A New Unified Theory of Sociobehavioural Forces
Posted: 5 Aug 2009
Date Written: September 2008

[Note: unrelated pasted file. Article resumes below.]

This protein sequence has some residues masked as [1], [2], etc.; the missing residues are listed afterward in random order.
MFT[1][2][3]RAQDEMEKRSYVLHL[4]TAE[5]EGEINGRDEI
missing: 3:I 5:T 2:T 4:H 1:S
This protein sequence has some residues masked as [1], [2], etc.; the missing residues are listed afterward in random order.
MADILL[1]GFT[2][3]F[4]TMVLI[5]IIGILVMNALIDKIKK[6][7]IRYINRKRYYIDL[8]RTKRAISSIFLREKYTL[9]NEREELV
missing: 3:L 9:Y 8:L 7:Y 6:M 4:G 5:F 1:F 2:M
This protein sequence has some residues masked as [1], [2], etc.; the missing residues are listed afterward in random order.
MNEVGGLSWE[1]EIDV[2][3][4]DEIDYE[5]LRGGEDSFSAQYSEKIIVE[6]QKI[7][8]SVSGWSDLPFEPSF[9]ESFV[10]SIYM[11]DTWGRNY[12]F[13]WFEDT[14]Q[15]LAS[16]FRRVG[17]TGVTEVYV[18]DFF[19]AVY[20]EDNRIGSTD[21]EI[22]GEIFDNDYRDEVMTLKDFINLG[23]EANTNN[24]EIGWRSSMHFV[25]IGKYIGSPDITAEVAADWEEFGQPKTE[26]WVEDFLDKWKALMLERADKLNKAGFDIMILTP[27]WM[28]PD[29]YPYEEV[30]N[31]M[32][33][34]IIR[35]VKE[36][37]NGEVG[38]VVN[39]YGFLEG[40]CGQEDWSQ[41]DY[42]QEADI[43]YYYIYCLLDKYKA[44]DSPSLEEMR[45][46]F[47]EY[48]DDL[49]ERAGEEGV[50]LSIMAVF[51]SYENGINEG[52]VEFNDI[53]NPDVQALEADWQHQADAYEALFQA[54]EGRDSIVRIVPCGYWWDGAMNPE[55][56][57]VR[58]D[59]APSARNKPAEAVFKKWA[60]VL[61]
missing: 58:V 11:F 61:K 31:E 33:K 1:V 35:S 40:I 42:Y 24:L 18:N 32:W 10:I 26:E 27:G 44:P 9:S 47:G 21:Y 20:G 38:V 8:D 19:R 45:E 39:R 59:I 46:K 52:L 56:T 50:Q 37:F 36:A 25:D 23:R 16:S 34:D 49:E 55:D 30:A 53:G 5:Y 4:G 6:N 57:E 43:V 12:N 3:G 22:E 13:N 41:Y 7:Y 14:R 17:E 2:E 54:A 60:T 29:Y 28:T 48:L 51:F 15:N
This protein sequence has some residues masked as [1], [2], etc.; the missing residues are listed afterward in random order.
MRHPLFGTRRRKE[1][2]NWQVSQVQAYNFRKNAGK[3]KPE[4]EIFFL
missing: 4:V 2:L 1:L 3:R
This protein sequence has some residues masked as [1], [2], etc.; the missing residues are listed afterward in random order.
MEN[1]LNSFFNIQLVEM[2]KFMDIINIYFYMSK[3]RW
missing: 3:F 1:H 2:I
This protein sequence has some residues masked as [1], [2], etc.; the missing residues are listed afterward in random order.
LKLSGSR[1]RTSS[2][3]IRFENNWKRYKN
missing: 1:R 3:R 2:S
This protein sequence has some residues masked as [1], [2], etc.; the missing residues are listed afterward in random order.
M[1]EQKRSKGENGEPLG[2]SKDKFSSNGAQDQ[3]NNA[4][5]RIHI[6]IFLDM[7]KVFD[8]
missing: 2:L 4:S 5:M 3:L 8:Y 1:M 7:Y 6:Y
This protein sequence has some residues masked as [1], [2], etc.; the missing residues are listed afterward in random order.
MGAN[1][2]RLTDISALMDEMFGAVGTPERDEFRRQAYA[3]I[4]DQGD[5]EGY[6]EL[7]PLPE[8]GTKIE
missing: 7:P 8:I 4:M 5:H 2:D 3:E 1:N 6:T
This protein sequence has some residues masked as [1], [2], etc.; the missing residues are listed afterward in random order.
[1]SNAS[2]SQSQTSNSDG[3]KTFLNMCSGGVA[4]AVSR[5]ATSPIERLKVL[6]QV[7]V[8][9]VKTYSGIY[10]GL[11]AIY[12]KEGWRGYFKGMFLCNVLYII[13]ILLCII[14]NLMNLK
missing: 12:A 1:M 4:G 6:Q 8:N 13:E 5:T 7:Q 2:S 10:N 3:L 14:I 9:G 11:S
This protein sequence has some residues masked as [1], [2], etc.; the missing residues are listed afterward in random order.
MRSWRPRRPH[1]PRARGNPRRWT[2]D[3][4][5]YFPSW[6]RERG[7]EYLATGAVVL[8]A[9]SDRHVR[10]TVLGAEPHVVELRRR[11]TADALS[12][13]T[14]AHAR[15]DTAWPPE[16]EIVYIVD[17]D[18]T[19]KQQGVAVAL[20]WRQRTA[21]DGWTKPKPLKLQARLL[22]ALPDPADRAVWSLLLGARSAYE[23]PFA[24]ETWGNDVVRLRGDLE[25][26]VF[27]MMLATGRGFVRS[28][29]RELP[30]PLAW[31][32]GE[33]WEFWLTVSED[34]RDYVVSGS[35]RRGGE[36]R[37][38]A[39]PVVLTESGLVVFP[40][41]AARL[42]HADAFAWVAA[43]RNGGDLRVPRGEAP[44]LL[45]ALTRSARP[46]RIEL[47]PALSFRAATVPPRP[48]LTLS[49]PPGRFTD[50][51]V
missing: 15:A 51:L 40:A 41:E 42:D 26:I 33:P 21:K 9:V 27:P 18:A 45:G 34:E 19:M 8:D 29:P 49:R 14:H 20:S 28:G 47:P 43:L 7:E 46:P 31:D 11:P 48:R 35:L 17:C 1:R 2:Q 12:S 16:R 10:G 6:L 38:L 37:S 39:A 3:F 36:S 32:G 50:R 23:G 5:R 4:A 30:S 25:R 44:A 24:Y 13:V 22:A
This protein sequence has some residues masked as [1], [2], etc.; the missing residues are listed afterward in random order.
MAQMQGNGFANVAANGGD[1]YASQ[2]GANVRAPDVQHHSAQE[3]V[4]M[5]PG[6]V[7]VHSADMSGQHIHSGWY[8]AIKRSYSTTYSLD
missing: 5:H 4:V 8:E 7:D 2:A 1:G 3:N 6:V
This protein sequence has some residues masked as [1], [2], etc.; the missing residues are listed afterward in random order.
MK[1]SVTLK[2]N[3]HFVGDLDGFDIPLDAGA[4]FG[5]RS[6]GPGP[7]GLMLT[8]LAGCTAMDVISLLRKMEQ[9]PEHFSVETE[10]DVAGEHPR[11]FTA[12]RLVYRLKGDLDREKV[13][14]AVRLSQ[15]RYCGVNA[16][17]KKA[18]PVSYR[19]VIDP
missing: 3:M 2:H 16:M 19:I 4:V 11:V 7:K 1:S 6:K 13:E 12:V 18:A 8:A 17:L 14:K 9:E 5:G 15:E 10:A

This article proposes a new unified theory of sociobehavioural forces. The goal of the new theory is to integrate theories describing five sociobehavioural processes - comparison (including justice and self-esteem), status, power, identity, and happiness - bringing under a single theoretical umbrella diverse mechanisms together with their effects across disparate domains and for both individuals and societies. The integration is made possible by the remarkable similarity of the internal core of the theories, a core comprised of three elements: personal quantitative characteristics, personal qualitative characteristics, and primordial sociobehavioural outcomes. The unified theory posits the operation of three sociobehavioural forces - comparison, status, and power - each associated with a distinctive mechanism, in particular, a distinctive rate of change of the outcome with respect to the quantitative characteristic. Each combination of elements - e.g. status-wealth-city - generates a distinctive identity and a distinctive magnitude of happiness. Thus, the theory enables systematic and parsimonious analysis of both individuals and societies via the distinctive configurations of elements. To illustrate the unified theory, we analyse the three-way contest between loyalty to self, subgroup, and group in a two-subgroup society, deriving many new testable predictions, for example, that the bottom subgroup will have difficulty mobilizing itself; that the ablest individuals in a society will not make good leaders as their first loyalty is to self; and that the proportions loyal to self, subgroup, and group differ sharply, depending on the sociobehavioural forces, valued goods, and subgroup size. Finally, the theory provides a foundation for making explicit connections among the most important themes and insights of contemporary social science, including inequality, oppositional culture, group boundary permeability, social inclusion and exclusion, segregation and integration, social distance and polarization, and bonding and bridging.
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